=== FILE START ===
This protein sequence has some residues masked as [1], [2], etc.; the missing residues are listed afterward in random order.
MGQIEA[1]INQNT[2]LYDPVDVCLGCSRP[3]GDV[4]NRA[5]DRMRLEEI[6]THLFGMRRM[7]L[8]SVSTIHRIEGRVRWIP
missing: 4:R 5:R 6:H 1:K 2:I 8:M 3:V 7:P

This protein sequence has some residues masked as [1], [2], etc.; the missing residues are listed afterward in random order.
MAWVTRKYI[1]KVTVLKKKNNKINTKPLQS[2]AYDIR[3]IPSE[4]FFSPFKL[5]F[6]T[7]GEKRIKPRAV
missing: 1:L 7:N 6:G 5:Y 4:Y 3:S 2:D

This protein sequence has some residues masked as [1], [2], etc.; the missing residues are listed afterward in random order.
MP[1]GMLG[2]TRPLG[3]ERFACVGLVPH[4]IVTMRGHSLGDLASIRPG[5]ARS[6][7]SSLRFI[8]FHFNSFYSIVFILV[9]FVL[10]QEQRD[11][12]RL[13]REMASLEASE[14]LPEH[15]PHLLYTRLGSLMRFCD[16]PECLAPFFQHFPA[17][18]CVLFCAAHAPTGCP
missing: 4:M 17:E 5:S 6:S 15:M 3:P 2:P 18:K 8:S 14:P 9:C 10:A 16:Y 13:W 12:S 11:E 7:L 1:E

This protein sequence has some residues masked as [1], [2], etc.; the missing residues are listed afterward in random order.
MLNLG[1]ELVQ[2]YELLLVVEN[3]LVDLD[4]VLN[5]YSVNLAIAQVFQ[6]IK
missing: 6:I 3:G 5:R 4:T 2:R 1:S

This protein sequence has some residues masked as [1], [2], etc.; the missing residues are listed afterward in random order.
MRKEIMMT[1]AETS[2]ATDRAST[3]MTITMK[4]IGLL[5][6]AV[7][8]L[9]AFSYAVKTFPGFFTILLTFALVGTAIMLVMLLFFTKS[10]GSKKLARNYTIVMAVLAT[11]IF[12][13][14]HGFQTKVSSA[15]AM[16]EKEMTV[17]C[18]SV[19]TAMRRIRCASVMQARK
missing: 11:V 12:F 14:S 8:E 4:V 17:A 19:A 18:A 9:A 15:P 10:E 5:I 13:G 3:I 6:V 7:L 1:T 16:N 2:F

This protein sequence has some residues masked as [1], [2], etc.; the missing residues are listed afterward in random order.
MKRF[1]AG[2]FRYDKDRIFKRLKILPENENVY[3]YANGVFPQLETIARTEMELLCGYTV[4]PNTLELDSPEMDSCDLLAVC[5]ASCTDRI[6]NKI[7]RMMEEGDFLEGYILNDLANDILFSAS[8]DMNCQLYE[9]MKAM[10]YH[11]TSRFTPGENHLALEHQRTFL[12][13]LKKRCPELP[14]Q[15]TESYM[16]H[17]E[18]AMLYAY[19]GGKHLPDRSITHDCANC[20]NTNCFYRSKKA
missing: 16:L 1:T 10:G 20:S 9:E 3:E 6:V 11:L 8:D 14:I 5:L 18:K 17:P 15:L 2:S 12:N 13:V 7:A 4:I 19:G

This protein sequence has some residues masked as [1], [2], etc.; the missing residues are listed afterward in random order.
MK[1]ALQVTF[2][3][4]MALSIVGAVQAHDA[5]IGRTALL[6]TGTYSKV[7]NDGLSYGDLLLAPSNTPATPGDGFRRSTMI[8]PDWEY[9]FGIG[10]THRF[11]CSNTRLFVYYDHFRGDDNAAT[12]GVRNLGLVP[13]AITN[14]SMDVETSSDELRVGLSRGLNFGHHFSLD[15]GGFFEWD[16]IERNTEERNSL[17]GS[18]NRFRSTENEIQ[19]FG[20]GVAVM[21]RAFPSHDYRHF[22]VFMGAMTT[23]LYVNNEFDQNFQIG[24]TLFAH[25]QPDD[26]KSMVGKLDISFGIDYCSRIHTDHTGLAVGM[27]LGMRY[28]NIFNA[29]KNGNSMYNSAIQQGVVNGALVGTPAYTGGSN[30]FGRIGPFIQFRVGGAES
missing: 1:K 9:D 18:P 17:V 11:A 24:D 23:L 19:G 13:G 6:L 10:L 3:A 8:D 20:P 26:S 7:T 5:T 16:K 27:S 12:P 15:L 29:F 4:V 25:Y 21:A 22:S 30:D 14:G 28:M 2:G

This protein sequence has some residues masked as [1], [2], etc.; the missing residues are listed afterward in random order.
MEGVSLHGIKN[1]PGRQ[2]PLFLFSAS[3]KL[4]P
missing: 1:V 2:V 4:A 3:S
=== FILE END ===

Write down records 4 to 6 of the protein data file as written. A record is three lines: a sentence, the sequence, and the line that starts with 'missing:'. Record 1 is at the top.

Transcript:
This protein sequence has some residues masked as [1], [2], etc.; the missing residues are listed afterward in random order.
MLNLG[1]ELVQ[2]YELLLVVEN[3]LVDLD[4]VLN[5]YSVNLAIAQVFQ[6]IK
missing: 6:I 3:G 5:R 4:T 2:R 1:S

This protein sequence has some residues masked as [1], [2], etc.; the missing residues are listed afterward in random order.
MRKEIMMT[1]AETS[2]ATDRAST[3]MTITMK[4]IGLL[5][6]AV[7][8]L[9]AFSYAVKTFPGFFTILLTFALVGTAIMLVMLLFFTKS[10]GSKKLARNYTIVMAVLAT[11]IF[12][13][14]HGFQTKVSSA[15]AM[16]EKEMTV[17]C[18]SV[19]TAMRRIRCASVMQARK
missing: 11:V 12:F 14:S 8:E 4:V 17:A 19:A 18:A 9:A 15:P 10:E 5:I 13:G 3:I 6:V 7:L 1:T 16:N 2:F

This protein sequence has some residues masked as [1], [2], etc.; the missing residues are listed afterward in random order.
MKRF[1]AG[2]FRYDKDRIFKRLKILPENENVY[3]YANGVFPQLETIARTEMELLCGYTV[4]PNTLELDSPEMDSCDLLAVC[5]ASCTDRI[6]NKI[7]RMMEEGDFLEGYILNDLANDILFSAS[8]DMNCQLYE[9]MKAM[10]YH[11]TSRFTPGENHLALEHQRTFL[12][13]LKKRCPELP[14]Q[15]TESYM[16]H[17]E[18]AMLYAY[19]GGKHLPDRSITHDCANC[20]NTNCFYRSKKA
missing: 16:L 1:T 10:G 20:S 9:E 3:E 6:V 11:L 8:D 14:I 5:L 18:K 17:P 15:L 2:S 12:N 13:V 7:A 4:I 19:G